My solution was to choose the Switch as my main console, and basically not but anything other thant 1st / 2nd party Nintendo titles at launch.  There are usually better deals to be had then, and there is little point in waiting for a price reduction!

I don't buy new release titles on ps4 or Bone (with the exception of Forza but that's so easy to drop in/out of, and only 1 a year...), and try to wait until a game is as close to £15 as possible before buying on these formats.

The problem is, some of the finest games have hit that price point, and are now in my pile of shame (Black Friday sales didn't help this!)

 

Are games too long...?  For folk like us, perhaps, but if it's an experience you're enjoying, then you always want more.  I put close to 120 hours into XC2 on Switch, and then another 30+ into the Torna DLC, and I'd still like to go back for more.

 

I try to play 1 long story focused game, and 1 or 2 shorter drop in/out games at a time.  I find it works best for me.

Currently, I'm playing Yakuza 0, Puyo Puyo Tetris, and... ummm.... Golf Story.  Ok, so that didn't quite work out, but Golf Story can be played in short sessions due to the fantastic sleep mode of the Switch, and quests are pretty short too.

 

The age of those 3 titles perhaps indicates where I'm at in the release schedules (I think they are all early 2017 games?).

I have unplayed Pokemon Let's Go waiting for me, but now also have a massive, massive pile of sealed games (mainly on ps4, and from 2017 - such was the quality of the releases)

 

 

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I most certainly don't have some kinda ennui as a result of these mega-games, I often appreciate the nice expanded length to them and the fact that a lot of them have open end-games that can effectively be played forever. It's not that different from a multiplayer game that you can just playing constantly.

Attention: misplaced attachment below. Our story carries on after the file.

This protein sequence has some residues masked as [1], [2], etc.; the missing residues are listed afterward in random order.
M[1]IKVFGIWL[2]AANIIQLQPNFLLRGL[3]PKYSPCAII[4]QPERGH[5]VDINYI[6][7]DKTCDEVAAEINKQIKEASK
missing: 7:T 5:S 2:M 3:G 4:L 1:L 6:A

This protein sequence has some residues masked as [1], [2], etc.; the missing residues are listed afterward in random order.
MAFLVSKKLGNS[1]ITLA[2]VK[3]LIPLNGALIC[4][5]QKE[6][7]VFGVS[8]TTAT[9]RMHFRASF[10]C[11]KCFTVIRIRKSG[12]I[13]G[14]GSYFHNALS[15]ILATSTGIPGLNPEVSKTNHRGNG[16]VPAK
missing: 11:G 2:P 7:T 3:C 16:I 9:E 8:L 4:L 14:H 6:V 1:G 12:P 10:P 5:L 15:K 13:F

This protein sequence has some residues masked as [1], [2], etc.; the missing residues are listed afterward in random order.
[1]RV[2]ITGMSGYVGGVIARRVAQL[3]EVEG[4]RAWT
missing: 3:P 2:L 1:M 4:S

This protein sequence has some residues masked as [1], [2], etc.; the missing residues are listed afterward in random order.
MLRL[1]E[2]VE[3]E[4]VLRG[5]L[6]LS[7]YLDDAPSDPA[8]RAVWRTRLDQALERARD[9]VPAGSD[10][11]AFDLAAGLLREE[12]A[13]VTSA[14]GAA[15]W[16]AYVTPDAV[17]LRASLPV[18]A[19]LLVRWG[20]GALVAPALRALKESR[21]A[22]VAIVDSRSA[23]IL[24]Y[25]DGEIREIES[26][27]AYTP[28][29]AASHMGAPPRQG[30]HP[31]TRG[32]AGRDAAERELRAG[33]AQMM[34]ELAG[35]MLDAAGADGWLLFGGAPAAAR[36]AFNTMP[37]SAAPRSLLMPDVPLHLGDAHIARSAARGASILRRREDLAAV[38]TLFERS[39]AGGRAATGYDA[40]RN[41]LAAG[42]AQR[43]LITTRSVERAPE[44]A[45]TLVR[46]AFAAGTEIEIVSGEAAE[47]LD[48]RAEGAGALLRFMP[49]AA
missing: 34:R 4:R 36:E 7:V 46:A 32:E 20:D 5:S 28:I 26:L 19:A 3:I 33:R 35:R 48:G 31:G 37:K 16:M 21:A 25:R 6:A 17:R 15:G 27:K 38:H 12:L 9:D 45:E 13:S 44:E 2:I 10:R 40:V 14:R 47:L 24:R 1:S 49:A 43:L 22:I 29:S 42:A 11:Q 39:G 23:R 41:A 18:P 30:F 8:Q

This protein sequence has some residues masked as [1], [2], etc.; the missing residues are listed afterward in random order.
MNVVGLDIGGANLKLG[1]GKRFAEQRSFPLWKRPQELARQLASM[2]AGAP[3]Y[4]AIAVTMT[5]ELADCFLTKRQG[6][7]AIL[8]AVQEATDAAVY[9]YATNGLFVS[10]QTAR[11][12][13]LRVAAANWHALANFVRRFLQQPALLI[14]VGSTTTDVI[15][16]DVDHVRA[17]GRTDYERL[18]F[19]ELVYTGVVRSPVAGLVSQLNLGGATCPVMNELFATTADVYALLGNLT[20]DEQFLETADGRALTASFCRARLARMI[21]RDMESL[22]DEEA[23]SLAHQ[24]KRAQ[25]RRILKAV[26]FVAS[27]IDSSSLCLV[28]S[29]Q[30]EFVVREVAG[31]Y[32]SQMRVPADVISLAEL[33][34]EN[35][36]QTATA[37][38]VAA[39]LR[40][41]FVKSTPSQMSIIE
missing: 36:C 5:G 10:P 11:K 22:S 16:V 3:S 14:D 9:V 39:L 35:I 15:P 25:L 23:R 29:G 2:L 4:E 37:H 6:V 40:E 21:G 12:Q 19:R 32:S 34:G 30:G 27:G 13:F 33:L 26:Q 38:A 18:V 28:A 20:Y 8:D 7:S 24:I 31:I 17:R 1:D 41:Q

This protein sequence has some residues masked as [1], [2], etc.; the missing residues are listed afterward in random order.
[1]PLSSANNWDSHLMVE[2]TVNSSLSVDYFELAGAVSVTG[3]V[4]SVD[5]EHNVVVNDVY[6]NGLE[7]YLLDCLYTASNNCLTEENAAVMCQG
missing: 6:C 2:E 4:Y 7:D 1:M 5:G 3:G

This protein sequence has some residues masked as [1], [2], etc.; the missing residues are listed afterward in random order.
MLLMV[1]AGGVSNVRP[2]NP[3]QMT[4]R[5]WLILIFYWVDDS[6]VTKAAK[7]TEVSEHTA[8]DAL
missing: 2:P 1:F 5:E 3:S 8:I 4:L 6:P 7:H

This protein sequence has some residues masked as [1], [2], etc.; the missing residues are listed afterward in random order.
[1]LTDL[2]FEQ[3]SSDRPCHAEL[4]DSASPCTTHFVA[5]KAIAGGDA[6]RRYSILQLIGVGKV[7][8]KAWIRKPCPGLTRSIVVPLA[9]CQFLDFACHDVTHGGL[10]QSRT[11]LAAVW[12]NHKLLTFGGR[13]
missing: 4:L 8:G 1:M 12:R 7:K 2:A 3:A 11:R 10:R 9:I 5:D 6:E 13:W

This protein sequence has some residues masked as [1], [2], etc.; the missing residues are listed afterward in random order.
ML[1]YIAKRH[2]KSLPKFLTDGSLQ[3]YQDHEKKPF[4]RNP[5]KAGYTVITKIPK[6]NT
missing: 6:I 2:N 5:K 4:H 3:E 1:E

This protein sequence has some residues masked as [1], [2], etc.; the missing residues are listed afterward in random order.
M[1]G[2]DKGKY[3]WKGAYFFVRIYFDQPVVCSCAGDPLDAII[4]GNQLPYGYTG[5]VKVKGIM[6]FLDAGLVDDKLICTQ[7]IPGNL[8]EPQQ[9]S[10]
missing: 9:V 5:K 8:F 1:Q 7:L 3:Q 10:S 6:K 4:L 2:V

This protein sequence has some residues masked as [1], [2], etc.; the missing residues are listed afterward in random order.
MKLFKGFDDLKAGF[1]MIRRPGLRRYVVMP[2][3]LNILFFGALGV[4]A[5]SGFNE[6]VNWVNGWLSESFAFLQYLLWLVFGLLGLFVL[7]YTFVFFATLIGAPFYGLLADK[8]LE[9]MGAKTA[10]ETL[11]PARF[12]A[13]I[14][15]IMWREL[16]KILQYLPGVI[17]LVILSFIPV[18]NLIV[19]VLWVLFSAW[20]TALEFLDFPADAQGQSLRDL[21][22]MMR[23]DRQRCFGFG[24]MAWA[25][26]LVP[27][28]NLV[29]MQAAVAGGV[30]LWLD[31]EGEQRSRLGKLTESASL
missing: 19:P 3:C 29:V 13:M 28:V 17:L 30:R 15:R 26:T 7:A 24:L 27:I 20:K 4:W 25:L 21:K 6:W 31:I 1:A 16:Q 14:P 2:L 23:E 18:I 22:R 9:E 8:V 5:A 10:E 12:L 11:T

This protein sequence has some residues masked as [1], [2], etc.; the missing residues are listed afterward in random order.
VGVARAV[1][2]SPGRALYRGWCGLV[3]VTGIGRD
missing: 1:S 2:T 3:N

There's just loads of amazing games out at the moment... and playing anything near the best ones is a bit of a challenge, which is a mega understatement.  

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5 minutes ago, Freeman said:

now also have a massive, massive pile of sealed games (mainly on ps4, and from 2017 - such was the quality of the releases)

 

Why does anyone do this? Game prices only go one way, Nintendo stuff aside.

 

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My life choices are a lot easier on this front than some because, although I'm married and work a reasonably demanding job, I don't have kids. Nonetheless, I do apply a tighter filter now on what I buy and play. I try to only buy stuff when and if I'm going to actually play them. And I'm not often trying to multitask on the titles I'm playing.

 

I do find that maybe I have a higher tolerance for longer games as a result of a one-at-a-time approach. I quite like just sinking into the one title for ages.

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5 minutes ago, Kevvy Metal said:

I most certainly don't have some kinda ennui as a result of these mega-games, I often appreciate the nice expanded length to them and the fact that a lot of them have open end-games that can effectively be played forever. It's not that different from a multiplayer game that you can just playing constantly. 

There's just loads of amazing games out at the moment... and playing anything near the best ones is a bit of a challenge, which is a mega understatement.  

I meant ennui at the pile of shame, not at the size of the game you're enjoying. I like luxuriating in a 60+ hour epic as well. I don't think long games are a problem unless they are unnaturally padded.

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How do I find time?

 

Simple answer - I don't.

 

It doesn't seem fair or right to say that games are too big because essentially, games now (particularly single player experiences) give you FAR more value but these days, I just have to brutal and only buy games that I know I'll be able to play.

 

I've found out the hard way because I have so many games gathering dust.  Not because I don't want to play them and not because they're bad games, but because I can't find the time to sink into them.

 

I can't get on every night, and when I can it's maybe 3-4 hours.  It's not like I only play single player games either - I still enjoy a go on FIFA, I'm ALWAYS on Sea of Thieves which takes up most of gaming time, I enjoy dipping in and out of Forza Horizon 4, but look at this list of shame: